The report, from the Swiss watchdog group of Public Eye, said major European oil companies and commodity traders take crude oil from African countries, blend it with highly-polluted additives, and then sell it back to them.
“Many West African countries that export high grade crude oil to Europe receive toxic low quality fuel in return,” it wrote.
Toxic products that the companies add to make the so-called “African Quality” fuels are far higher than those allowed in Europe, according to Public Eye.
“Their business model relies on an illegitimate strategy of deliberately lowering the quality of fuels in order to increase their profits,” the report read.
It said companies, among them the Swiss commodity traders Trafigura and Vito, increased their profits at the expense of Africans’ health.
While the European Union (EU) has allowed ten parts per millions (ppm) of sulfur in diesel in the continent, the legal limit on sulfur petrol in some African countries like Nigeria is 3,000 ppm.
After burning, the sulfur is released into the atmosphere as sulfur dioxide and other particulates that provide a major contributor to respiratory symptoms such as bronchitis and asthma.
According to the report, 20 million people in the Nigerian state of Lagos breathe 13 times more particulate matter than people in London, with dirty fuel being the main reason.
This is while Nigeria and some other West African countries produce petroleum with the world’s lowest sulfur levels. They do not have refining capabilities, however, and have to import fuel from Europe.
“Africa could prevent 25,000 premature deaths in 2030 and almost 100,000 premature deaths in 2050” if the export of low-quality fuel is stopped, Public Eye said.
It called on African governments “to protect the health of their urban population, reduce car maintenance costs, and spend their health budgets on other pressing health issues.”
“If left unchanged, their practices will kill more and more people across the continent,” the report warned.
In response to the allegations, the report said, three of the companies denied any wrongdoing, arguing that they meet the regulatory requirements of the market.
Public Eye, however, said that the companies adjusted their blends with no increased costs when Ghana lowered its sulfur content level in 2014.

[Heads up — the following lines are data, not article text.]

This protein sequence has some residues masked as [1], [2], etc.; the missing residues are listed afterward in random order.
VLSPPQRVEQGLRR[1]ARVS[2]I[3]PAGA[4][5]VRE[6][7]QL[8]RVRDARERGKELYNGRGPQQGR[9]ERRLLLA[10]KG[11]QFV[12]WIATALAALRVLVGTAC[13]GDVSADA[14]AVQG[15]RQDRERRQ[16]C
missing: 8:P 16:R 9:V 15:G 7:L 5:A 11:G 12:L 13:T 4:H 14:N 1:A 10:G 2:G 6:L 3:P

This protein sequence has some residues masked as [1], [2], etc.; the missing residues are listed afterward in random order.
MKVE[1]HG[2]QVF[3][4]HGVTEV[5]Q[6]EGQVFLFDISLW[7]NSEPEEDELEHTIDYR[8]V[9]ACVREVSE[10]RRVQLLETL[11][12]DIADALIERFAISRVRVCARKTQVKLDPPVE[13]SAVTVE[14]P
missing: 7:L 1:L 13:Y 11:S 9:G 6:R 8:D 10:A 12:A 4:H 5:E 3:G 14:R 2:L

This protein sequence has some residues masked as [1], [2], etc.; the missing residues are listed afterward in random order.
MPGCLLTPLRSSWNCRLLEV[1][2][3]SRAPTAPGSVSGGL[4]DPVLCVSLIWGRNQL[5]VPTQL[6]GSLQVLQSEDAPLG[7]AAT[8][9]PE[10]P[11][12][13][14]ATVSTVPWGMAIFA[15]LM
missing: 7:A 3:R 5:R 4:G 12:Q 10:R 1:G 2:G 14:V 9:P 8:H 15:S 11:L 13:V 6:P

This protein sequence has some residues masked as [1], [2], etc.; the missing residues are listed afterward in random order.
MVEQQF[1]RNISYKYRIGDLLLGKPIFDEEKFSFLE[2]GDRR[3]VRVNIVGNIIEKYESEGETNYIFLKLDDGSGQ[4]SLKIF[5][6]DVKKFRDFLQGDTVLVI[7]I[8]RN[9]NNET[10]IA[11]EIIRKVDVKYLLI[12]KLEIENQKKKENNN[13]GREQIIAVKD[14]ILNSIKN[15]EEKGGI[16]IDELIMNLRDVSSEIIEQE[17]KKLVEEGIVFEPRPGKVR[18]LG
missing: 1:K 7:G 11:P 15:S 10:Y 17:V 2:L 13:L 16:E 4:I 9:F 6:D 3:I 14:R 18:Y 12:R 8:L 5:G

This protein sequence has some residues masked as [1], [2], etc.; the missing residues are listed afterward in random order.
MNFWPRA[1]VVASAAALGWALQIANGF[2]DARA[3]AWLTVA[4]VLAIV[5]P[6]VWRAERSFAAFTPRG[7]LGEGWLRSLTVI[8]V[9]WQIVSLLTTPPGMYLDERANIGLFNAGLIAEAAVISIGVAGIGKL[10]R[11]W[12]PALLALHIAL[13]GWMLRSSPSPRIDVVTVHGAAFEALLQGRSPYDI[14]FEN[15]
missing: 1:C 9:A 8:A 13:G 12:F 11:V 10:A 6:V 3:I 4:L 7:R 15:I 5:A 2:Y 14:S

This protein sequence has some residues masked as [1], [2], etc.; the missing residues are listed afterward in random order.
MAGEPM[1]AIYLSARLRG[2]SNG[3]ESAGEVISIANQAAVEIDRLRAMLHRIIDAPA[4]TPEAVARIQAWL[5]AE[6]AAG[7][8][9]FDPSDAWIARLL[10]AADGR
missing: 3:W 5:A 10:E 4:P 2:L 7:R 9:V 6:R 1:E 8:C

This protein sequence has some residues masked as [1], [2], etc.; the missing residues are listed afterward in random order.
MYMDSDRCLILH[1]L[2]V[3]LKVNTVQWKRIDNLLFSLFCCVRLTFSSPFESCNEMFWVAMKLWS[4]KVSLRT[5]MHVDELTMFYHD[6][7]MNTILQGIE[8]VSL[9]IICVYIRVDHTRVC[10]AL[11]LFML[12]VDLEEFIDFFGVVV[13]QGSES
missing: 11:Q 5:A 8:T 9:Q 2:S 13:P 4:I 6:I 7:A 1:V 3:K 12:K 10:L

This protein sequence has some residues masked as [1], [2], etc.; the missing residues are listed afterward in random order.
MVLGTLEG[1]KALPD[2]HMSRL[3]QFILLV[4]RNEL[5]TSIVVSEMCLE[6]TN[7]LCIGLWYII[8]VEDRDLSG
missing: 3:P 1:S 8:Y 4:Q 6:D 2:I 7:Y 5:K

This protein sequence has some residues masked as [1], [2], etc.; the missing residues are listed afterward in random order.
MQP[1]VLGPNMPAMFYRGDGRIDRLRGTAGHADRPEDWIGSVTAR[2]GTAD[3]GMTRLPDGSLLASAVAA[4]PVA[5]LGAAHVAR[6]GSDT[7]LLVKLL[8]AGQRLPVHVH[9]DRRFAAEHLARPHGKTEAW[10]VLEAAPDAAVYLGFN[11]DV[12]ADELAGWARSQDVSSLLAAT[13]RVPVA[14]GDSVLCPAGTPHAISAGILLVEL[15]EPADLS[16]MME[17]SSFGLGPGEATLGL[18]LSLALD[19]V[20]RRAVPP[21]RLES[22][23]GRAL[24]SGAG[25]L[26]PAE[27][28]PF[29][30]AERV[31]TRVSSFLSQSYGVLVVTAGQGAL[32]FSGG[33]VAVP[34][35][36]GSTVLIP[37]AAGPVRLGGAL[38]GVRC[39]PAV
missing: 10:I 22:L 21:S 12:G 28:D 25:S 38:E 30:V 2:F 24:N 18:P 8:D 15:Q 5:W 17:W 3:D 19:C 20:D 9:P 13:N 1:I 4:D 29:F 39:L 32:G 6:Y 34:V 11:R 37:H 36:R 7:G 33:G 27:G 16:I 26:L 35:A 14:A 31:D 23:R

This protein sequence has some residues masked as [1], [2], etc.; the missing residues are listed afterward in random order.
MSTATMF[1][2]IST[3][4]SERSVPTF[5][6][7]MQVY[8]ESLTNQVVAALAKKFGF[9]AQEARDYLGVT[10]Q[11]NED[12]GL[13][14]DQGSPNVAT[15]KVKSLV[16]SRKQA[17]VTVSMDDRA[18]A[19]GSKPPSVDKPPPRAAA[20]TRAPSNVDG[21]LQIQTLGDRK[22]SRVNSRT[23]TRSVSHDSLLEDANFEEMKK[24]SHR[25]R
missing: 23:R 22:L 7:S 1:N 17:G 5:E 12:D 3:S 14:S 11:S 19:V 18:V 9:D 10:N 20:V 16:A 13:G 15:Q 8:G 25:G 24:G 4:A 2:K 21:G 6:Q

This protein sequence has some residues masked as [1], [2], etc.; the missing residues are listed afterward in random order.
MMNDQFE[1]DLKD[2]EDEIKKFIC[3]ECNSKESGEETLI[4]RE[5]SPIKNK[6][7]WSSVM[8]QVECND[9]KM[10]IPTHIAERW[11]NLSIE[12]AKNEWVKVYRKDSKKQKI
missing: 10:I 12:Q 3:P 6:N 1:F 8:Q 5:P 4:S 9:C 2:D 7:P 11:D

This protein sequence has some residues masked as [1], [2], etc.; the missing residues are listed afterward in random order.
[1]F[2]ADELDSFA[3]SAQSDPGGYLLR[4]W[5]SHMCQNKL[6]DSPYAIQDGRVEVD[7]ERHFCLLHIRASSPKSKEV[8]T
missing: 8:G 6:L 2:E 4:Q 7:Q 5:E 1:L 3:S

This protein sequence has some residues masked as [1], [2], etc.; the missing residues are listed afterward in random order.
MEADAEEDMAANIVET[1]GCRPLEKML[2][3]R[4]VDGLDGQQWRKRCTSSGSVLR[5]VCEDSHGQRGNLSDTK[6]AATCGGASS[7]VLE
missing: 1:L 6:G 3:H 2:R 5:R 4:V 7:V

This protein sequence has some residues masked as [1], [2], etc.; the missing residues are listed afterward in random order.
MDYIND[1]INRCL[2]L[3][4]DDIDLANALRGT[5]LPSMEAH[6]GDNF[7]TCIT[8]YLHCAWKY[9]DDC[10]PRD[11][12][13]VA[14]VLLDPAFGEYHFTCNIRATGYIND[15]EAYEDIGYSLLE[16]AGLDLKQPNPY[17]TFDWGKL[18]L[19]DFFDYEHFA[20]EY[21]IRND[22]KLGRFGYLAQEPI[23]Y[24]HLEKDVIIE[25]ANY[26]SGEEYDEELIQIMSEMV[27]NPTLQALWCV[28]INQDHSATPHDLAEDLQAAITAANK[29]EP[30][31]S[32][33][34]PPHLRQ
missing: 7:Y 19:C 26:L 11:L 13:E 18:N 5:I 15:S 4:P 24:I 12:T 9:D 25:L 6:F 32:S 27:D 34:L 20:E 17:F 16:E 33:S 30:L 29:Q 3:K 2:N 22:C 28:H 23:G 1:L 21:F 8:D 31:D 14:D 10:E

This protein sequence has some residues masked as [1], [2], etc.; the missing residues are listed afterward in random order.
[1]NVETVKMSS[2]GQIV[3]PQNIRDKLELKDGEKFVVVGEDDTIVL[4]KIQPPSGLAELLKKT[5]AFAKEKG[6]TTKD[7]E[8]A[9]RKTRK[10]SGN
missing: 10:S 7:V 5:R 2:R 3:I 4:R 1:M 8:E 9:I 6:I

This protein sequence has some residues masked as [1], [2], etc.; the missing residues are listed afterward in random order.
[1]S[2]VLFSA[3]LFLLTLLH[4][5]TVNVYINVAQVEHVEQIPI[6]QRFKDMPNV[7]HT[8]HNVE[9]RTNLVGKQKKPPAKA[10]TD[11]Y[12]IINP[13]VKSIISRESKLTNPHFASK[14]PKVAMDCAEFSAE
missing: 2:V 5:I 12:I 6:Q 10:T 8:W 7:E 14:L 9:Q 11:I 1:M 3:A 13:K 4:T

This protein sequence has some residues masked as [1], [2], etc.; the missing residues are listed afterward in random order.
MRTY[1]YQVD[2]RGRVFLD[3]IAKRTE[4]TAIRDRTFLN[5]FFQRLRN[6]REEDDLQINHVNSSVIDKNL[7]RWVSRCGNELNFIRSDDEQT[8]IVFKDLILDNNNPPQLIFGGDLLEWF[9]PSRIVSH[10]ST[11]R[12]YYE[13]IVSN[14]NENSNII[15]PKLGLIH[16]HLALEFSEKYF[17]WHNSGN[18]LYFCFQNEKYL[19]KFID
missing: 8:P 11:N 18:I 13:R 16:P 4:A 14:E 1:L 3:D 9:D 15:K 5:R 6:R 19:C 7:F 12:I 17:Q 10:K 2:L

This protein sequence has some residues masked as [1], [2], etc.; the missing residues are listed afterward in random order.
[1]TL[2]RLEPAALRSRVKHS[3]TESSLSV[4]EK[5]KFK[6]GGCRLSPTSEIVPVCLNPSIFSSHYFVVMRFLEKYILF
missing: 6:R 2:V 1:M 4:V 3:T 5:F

The global mainstream media have loudly hailed the stunning success of the peoples uprising against the Transatlantic Trade and Investment Partnership or TTIP in the light of its demise. In the last few years protests broke out all over Europe as the unelected bureaucrats steamed ahead with this unpopular trade deal, even after the results of the largest ever consultation study in the EU Commission’s history resulted in a 97% negative response of 150,000 people.
The emerging movement spawned enormous online activism never seen before, culminating in the largest petition in Europe’s history with a staggering collective of over 3.2 million signatures delivered by passionate foot-soldiers right to the epicentre of where the political elite inhabit in the EU. The beating heart of TTIP activism was Berlin, Paris and London. This is not to forget the huge protest effort made by citizens across almost all of the EU’s major cities.
When preparing for TTIP negotiations, 560 meetings took place between 2012 and 2013. Just 4% were represented by public interest and civil society. Unashamedly, the Commission allowed 92% of all TTIP meetings to be dominated by lobbyists and corporate trade associations Today, these shadowy agitators amount to over 30,000 grey suits stalking the halls of the Commission HQ in the de facto capital of the European Union in Brussels.
In May of this year Wikileaks confirmed that TTIP amounted to “a huge transfer of power from people to big business.” Greenpeace Netherlands then leaked 248 secret pages of the controversial trade deal between the U.S. and EU, exposing how environmental regulations, climate protections and consumer rights were effectively being “bartered away behind closed doors.” Tensions amongst civil society rose to fever pitch with the devastating news.
Der Spiegel Germany wrote “Protests Threaten Trans-Atlantic Trade Deal” as the leaks became public. With concerted effort activists seemingly brought the trade agreement to the brink of collapse within days. At the same time, Merkel’s grandly staged meeting with US President Barack Obama in Hanover was nothing more than showmanship. It aimed to show the strain of negotiations, as if somehow Germany (and therefore the EU) was going to get a better deal from TTIP and pacify the building rage of her citizens.